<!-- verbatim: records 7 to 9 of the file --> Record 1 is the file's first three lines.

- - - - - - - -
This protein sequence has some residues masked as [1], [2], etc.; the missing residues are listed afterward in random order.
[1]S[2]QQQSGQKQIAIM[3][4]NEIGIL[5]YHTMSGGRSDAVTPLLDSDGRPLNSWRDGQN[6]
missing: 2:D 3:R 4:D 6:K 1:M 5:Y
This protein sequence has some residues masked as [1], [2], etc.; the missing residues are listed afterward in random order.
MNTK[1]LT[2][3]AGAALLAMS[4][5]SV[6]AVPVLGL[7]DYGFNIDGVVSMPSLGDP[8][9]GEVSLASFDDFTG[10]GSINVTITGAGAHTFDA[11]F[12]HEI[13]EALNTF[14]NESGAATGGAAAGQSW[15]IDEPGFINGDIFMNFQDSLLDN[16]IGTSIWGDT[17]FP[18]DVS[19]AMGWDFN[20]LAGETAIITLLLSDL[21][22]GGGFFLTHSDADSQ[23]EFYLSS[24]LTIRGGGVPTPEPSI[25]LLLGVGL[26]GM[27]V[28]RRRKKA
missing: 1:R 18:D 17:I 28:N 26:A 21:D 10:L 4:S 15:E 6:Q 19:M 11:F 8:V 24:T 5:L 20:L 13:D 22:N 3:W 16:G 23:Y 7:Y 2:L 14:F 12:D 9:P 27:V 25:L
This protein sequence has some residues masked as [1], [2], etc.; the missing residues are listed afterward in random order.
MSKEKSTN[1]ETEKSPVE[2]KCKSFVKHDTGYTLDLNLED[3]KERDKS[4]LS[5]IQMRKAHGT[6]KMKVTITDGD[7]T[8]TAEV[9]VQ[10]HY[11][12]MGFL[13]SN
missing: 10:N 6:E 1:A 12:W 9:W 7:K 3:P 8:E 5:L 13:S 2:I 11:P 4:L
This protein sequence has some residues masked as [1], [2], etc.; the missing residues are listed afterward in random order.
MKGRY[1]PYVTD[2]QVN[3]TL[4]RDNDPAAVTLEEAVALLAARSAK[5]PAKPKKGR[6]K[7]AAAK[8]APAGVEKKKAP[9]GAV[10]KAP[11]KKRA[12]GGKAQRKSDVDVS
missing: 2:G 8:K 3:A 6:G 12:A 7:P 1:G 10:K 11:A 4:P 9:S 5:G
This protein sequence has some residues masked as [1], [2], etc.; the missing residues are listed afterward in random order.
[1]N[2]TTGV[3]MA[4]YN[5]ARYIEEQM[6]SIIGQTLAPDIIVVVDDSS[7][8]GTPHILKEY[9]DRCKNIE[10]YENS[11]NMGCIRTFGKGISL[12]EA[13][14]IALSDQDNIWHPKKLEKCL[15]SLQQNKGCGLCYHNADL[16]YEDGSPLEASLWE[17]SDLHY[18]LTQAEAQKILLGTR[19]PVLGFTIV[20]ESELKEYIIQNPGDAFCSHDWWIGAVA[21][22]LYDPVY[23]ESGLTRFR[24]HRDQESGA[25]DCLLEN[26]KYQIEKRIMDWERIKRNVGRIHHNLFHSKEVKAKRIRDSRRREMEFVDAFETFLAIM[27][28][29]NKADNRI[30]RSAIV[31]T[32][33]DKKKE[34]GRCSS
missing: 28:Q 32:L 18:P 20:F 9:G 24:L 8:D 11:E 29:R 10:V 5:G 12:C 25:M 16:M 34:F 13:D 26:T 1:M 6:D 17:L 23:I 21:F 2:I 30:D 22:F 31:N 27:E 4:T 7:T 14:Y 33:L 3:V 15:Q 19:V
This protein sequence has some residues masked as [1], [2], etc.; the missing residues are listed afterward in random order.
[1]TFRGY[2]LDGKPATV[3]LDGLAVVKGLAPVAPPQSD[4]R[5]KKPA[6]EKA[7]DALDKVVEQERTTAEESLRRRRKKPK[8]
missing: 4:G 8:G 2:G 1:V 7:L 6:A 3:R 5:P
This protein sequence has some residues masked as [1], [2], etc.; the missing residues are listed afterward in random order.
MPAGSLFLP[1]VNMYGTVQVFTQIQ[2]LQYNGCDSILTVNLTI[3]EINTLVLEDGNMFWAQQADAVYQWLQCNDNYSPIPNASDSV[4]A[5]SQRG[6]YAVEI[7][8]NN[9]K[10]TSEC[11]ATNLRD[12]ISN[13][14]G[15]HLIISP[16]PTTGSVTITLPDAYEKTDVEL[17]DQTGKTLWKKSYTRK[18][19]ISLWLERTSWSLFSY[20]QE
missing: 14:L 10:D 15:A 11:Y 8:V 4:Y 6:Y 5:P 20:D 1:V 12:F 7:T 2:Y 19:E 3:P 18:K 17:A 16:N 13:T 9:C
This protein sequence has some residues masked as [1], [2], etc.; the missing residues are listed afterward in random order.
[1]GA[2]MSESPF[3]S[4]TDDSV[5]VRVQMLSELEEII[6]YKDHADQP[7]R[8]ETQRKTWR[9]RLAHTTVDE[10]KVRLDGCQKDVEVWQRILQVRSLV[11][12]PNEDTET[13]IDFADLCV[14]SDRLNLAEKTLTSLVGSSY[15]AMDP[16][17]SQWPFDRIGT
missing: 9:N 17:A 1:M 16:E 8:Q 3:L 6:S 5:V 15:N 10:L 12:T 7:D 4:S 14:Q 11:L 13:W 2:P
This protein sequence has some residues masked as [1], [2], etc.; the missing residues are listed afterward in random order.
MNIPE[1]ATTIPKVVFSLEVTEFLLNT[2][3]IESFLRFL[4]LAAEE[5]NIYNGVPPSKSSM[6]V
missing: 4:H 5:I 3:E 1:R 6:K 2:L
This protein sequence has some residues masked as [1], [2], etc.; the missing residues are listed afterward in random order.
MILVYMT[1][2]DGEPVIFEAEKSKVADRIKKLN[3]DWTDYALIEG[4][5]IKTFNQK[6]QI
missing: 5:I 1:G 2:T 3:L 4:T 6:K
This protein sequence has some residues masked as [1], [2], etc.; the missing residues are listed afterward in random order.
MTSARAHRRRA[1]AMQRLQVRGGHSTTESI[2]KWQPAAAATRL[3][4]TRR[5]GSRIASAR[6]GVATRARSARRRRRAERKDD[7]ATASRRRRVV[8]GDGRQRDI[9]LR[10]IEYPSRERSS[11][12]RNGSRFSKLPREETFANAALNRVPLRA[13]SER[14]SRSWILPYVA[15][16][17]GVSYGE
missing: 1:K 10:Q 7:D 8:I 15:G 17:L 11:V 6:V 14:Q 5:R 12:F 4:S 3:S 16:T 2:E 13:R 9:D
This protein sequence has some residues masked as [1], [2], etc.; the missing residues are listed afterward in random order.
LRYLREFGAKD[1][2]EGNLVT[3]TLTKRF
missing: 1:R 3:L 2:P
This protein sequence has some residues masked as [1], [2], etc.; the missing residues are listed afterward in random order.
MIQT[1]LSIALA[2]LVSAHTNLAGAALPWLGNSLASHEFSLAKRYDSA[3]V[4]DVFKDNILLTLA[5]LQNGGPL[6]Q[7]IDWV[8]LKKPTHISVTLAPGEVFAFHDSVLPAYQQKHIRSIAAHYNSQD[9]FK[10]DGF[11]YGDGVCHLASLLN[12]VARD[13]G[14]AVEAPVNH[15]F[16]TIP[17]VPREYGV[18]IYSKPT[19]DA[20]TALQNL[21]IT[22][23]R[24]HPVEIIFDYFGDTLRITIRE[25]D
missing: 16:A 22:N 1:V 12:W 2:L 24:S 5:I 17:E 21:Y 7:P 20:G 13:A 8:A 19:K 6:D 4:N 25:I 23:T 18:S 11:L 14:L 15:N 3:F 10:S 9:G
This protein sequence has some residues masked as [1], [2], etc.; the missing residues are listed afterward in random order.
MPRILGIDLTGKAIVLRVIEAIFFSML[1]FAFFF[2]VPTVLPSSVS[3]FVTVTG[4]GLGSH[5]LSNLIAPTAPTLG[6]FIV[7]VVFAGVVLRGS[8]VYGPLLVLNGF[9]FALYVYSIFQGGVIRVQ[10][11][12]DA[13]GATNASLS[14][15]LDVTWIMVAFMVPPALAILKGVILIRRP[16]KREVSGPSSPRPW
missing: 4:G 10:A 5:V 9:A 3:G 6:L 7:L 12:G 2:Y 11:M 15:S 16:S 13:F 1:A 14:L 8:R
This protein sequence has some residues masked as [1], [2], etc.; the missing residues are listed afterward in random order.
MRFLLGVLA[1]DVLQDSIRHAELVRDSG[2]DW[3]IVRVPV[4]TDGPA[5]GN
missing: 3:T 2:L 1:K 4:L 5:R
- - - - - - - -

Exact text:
This protein sequence has some residues masked as [1], [2], etc.; the missing residues are listed afterward in random order.
MPAGSLFLP[1]VNMYGTVQVFTQIQ[2]LQYNGCDSILTVNLTI[3]EINTLVLEDGNMFWAQQADAVYQWLQCNDNYSPIPNASDSV[4]A[5]SQRG[6]YAVEI[7][8]NN[9]K[10]TSEC[11]ATNLRD[12]ISN[13][14]G[15]HLIISP[16]PTTGSVTITLPDAYEKTDVEL[17]DQTGKTLWKKSYTRK[18][19]ISLWLERTSWSLFSY[20]QE
missing: 14:L 10:D 15:A 11:Y 8:V 4:Y 6:Y 5:P 20:D 1:V 12:F 7:T 2:Y 19:E 3:P 18:K 17:A 16:N 13:T 9:C
This protein sequence has some residues masked as [1], [2], etc.; the missing residues are listed afterward in random order.
[1]GA[2]MSESPF[3]S[4]TDDSV[5]VRVQMLSELEEII[6]YKDHADQP[7]R[8]ETQRKTWR[9]RLAHTTVDE[10]KVRLDGCQKDVEVWQRILQVRSLV[11][12]PNEDTET[13]IDFADLCV[14]SDRLNLAEKTLTSLVGSSY[15]AMDP[16][17]SQWPFDRIGT
missing: 9:N 17:A 1:M 16:E 8:Q 3:L 6:S 5:V 15:N 10:L 12:T 7:D 4:S 14:Q 11:L 13:W 2:P
This protein sequence has some residues masked as [1], [2], etc.; the missing residues are listed afterward in random order.
MNIPE[1]ATTIPKVVFSLEVTEFLLNT[2][3]IESFLRFL[4]LAAEE[5]NIYNGVPPSKSSM[6]V
missing: 4:H 5:I 3:E 1:R 6:K 2:L